Please use this identifier to cite or link to this item: https://hdl.handle.net/10356/10442
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dc.contributor.authorNeo, Jie Shien_US
dc.contributor.authorPhang, Riyangen_US
dc.contributor.authorToh, Eugene Kai Siangen_US
dc.date.accessioned2008-09-24T07:43:41Z
dc.date.available2008-09-24T07:43:41Z
dc.date.copyright2007en_US
dc.date.issued2007
dc.identifier.urihttp://hdl.handle.net/10356/10442
dc.description.abstractThis exploratory research examines the combinative impact of an individual’s job, comparative perceptions, demographics, dispositional factors, and their preferred worklife benefits. Specifically we examined its impact on the popular work-life belief that greater job flexibility leads to better work-life balance. 261 employees from different companies participated in an online survey, and data obtained were analyzed using Profile Analysis via Multidimensional Scaling (PAMS). PAMS revealed two latent dimensions (profile patterns), from which we developed a nine box matrix for post-hoc analysis and discussion. Results revealed job flexibility does not positively affect all subgroups identified. We propose a new approach understand employees’ unique characteristics that may offer explanations to the numerous mixed and divergent findings in the work-life literature, and argue that an ecological approach, supported by statistical advances, can help enhance and expand current knowledge of work-life.en_US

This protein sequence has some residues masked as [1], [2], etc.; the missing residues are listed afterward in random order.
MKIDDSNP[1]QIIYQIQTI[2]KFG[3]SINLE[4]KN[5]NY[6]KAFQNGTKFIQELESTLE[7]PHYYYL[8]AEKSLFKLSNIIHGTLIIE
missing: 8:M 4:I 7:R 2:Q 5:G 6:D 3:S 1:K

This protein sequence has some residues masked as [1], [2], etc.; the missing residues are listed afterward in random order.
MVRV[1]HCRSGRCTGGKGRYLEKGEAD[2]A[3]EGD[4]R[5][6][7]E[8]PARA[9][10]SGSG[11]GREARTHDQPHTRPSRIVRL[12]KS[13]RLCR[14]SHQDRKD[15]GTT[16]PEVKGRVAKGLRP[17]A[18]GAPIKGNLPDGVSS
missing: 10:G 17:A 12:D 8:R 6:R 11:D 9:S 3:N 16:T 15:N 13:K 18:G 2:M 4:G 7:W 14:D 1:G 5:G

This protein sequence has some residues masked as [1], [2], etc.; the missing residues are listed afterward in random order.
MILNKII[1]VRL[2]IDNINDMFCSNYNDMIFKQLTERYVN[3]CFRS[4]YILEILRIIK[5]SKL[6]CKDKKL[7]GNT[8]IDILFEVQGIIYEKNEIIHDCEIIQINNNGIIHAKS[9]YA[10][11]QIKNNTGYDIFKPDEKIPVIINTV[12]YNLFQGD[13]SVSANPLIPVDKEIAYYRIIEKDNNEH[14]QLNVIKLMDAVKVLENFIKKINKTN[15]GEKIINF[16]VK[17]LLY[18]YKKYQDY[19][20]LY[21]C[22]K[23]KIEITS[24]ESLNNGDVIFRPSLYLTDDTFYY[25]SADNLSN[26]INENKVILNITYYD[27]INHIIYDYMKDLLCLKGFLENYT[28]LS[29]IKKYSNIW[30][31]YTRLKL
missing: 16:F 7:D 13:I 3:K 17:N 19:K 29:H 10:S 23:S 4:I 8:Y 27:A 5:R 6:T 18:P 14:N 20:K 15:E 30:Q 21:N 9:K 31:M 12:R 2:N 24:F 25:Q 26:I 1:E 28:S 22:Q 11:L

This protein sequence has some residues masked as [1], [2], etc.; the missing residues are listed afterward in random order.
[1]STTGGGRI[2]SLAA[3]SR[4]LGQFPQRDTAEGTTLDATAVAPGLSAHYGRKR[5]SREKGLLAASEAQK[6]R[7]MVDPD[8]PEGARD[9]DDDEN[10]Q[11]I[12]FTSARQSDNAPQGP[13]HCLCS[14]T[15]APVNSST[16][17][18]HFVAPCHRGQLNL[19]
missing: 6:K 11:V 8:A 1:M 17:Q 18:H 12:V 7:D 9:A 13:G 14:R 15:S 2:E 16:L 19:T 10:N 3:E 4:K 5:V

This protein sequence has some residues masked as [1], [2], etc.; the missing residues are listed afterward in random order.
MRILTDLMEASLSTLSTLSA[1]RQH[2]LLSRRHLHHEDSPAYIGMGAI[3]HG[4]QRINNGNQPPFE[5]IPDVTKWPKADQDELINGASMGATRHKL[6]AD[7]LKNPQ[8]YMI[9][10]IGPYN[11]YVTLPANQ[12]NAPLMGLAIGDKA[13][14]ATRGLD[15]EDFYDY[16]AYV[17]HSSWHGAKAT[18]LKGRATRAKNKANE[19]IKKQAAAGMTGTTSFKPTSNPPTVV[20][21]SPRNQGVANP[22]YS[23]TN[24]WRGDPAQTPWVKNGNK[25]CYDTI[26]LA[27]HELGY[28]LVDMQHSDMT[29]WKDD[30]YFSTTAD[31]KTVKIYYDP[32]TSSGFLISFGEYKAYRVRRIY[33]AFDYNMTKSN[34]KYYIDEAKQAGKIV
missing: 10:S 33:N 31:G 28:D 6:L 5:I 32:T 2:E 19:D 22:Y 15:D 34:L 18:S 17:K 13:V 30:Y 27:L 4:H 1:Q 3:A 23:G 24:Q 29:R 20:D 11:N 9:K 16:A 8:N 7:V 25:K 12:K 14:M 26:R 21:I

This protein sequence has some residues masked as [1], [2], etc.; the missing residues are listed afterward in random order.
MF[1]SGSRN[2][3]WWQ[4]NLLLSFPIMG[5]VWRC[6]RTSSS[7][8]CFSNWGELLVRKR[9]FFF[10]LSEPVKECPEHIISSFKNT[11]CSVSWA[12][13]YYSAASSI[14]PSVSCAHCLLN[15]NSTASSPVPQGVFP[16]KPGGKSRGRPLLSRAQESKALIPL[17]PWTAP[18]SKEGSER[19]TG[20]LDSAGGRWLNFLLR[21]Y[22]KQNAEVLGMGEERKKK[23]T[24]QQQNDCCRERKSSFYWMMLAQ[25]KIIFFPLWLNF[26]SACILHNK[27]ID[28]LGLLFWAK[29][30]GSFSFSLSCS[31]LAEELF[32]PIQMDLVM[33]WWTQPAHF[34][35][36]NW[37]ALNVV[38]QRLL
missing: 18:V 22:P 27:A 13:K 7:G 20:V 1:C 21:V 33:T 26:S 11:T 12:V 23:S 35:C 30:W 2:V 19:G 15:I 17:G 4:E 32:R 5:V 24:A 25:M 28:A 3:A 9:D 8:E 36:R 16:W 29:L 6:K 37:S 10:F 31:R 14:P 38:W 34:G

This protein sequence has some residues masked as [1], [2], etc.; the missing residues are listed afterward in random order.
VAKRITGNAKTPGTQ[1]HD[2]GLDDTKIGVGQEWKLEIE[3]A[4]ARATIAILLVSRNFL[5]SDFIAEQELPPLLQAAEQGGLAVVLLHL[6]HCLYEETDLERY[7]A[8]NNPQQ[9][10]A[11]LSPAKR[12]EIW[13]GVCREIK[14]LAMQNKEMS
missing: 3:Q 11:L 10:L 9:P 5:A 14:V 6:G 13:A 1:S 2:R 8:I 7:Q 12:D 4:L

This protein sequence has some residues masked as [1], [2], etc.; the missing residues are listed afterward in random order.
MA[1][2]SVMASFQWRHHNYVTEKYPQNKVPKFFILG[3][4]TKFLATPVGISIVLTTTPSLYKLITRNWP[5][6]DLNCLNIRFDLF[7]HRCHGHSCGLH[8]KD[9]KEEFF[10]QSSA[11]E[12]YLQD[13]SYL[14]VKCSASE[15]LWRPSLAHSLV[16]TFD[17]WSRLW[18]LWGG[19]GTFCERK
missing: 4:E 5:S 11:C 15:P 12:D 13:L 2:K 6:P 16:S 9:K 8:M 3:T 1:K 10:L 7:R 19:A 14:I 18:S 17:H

dc.rightsNanyang Technological Universityen_US
dc.subjectDRNTU::Business::General::Social aspects
dc.titleWork-life profiling : exploring profiles and subgroups via multidimensional scalingen_US
dc.typeFinal Year Project (FYP)en_US
dc.contributor.supervisorHesan Ahmed Quazien_US
dc.contributor.schoolCollege of Business (Nanyang Business School)en_US
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Appears in Collections:NBS Student Reports (FYP/IA/PA/PI)
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